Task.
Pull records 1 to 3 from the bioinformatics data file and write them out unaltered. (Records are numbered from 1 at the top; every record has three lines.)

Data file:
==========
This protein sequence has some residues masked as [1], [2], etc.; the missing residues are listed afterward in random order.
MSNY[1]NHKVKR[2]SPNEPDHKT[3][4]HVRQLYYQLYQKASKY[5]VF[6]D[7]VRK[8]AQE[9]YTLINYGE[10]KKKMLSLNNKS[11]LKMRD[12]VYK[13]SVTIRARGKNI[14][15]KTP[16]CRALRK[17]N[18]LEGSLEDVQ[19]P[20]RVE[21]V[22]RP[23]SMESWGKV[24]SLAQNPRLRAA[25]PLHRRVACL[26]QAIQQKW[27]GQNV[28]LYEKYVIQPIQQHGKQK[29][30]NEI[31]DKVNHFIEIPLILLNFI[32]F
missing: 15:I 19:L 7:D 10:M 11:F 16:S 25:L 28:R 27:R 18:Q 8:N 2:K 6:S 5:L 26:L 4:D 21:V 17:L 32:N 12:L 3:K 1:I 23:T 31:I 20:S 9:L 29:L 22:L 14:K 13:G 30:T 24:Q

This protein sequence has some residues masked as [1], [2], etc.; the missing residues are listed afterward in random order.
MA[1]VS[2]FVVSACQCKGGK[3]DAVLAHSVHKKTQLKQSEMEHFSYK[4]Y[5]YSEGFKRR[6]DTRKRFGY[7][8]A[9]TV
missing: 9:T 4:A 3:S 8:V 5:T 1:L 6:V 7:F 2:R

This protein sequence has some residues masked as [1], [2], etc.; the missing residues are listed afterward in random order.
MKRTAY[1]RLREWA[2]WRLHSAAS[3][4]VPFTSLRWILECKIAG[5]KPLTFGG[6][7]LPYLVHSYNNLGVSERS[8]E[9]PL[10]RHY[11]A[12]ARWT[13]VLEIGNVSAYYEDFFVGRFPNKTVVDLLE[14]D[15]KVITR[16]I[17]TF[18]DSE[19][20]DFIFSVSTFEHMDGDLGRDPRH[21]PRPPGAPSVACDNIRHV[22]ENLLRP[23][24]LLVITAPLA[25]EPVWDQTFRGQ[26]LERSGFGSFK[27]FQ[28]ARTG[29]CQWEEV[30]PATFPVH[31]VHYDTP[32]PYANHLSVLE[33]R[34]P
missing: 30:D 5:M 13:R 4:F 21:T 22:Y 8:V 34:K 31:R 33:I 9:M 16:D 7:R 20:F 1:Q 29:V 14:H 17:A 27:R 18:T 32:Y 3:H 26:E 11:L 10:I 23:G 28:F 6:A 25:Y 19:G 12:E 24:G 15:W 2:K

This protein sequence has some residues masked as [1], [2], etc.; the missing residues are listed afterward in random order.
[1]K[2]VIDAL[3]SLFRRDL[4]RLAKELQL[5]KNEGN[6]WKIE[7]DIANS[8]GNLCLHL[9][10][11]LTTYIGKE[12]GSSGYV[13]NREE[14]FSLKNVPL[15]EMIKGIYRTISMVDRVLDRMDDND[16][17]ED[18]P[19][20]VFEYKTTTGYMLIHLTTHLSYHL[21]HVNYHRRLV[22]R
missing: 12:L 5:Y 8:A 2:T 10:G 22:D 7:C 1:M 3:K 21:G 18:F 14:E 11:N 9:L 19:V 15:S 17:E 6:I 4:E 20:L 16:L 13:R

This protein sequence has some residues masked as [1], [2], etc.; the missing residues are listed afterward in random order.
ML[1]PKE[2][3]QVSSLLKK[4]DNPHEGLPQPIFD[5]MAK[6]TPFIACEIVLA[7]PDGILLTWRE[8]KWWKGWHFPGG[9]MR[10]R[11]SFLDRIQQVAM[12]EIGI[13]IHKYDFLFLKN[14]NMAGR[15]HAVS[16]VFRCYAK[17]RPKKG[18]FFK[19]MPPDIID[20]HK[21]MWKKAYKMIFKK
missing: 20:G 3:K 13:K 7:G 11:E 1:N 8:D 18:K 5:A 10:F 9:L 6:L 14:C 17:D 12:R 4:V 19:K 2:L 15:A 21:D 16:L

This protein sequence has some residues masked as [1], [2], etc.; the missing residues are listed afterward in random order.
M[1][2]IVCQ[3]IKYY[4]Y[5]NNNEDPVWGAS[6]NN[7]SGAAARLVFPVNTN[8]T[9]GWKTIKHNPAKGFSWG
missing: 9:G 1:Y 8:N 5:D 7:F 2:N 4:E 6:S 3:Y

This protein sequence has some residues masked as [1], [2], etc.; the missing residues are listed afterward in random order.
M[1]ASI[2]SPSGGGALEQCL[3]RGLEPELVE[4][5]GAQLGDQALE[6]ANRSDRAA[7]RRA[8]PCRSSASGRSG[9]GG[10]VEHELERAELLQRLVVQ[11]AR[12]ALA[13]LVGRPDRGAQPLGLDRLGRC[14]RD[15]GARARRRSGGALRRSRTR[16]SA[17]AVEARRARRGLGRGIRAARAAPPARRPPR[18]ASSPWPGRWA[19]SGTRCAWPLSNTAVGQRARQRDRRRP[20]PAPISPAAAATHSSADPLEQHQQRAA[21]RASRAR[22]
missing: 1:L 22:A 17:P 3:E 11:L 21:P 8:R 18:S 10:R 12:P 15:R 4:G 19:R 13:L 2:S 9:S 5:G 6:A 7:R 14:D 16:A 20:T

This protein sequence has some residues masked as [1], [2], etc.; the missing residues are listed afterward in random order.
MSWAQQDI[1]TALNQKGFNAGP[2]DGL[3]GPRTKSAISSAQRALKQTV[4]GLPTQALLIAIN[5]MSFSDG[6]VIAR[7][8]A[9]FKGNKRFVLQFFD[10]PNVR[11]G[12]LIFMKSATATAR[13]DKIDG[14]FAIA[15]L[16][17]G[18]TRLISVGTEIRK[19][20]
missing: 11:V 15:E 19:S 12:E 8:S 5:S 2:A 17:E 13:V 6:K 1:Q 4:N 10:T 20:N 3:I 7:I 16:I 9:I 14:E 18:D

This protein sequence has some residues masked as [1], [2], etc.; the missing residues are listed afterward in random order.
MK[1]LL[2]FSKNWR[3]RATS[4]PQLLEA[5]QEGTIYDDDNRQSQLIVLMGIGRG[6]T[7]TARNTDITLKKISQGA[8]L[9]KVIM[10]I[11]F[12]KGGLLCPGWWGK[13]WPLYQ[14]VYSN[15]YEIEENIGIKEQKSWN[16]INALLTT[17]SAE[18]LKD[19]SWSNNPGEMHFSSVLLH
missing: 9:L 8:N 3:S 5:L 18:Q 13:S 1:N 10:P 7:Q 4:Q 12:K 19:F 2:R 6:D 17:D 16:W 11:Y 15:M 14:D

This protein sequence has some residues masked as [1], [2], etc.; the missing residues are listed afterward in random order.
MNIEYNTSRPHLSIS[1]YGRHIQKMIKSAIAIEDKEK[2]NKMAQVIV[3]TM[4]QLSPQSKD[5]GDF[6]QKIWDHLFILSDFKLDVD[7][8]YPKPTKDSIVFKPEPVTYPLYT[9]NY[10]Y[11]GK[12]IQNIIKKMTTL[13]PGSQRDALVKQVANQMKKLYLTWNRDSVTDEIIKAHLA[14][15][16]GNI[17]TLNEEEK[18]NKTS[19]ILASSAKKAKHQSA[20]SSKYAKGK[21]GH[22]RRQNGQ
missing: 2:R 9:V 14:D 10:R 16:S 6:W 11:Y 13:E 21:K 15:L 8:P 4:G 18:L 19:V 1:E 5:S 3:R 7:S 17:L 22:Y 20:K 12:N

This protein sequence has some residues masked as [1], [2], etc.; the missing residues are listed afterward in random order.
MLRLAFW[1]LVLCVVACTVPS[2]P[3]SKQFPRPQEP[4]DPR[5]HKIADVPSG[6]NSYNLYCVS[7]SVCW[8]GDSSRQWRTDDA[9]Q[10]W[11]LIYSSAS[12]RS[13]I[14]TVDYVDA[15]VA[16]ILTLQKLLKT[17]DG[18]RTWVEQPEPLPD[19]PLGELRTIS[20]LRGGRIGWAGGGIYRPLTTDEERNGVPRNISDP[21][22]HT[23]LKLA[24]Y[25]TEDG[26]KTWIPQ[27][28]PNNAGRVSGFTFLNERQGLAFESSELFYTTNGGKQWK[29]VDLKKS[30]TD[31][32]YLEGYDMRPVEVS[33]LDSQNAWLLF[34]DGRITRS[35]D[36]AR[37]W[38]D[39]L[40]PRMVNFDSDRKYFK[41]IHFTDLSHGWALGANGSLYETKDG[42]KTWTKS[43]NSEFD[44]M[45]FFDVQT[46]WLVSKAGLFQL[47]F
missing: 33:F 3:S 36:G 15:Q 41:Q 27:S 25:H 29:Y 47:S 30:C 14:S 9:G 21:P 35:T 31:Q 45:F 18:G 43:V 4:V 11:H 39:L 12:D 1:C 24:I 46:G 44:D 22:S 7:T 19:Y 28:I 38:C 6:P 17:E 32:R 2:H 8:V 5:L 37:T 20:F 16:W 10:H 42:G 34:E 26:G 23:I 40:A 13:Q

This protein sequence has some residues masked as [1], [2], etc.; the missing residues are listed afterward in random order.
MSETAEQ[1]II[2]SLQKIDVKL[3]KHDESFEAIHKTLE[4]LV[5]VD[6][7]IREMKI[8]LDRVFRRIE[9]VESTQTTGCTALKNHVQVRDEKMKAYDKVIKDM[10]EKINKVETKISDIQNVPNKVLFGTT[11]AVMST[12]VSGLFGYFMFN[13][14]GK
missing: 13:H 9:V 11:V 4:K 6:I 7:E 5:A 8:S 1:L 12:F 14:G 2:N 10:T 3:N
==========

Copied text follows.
This protein sequence has some residues masked as [1], [2], etc.; the missing residues are listed afterward in random order.
MSNY[1]NHKVKR[2]SPNEPDHKT[3][4]HVRQLYYQLYQKASKY[5]VF[6]D[7]VRK[8]AQE[9]YTLINYGE[10]KKKMLSLNNKS[11]LKMRD[12]VYK[13]SVTIRARGKNI[14][15]KTP[16]CRALRK[17]N[18]LEGSLEDVQ[19]P[20]RVE[21]V[22]RP[23]SMESWGKV[24]SLAQNPRLRAA[25]PLHRRVACL[26]QAIQQKW[27]GQNV[28]LYEKYVIQPIQQHGKQK[29][30]NEI[31]DKVNHFIEIPLILLNFI[32]F
missing: 15:I 19:L 7:D 10:M 11:F 16:S 25:L 28:R 27:R 18:Q 8:N 2:K 6:S 5:L 26:L 4:D 21:V 17:L 32:N 12:L 3:K 1:I 23:T 31:I 20:S 9:L 29:L 22:L 14:K 13:G 30:T 24:Q

This protein sequence has some residues masked as [1], [2], etc.; the missing residues are listed afterward in random order.
MA[1]VS[2]FVVSACQCKGGK[3]DAVLAHSVHKKTQLKQSEMEHFSYK[4]Y[5]YSEGFKRR[6]DTRKRFGY[7][8]A[9]TV
missing: 9:T 4:A 3:S 8:V 5:T 1:L 6:V 7:F 2:R

This protein sequence has some residues masked as [1], [2], etc.; the missing residues are listed afterward in random order.
MKRTAY[1]RLREWA[2]WRLHSAAS[3][4]VPFTSLRWILECKIAG[5]KPLTFGG[6][7]LPYLVHSYNNLGVSERS[8]E[9]PL[10]RHY[11]A[12]ARWT[13]VLEIGNVSAYYEDFFVGRFPNKTVVDLLE[14]D[15]KVITR[16]I[17]TF[18]DSE[19][20]DFIFSVSTFEHMDGDLGRDPRH[21]PRPPGAPSVACDNIRHV[22]ENLLRP[23][24]LLVITAPLA[25]EPVWDQTFRGQ[26]LERSGFGSFK[27]FQ[28]ARTG[29]CQWEEV[30]PATFPVH[31]VHYDTP[32]PYANHLSVLE[33]R[34]P
missing: 30:D 5:M 13:R 4:F 21:T 22:Y 8:V 34:K 31:R 33:I 9:M 16:D 7:R 20:F 1:Q 29:V 14:H 17:A 27:R 18:T 32:Y 3:H 26:E 11:L 10:I 23:G 28:F 6:A 25:Y 19:G 12:E 24:G 15:W 2:K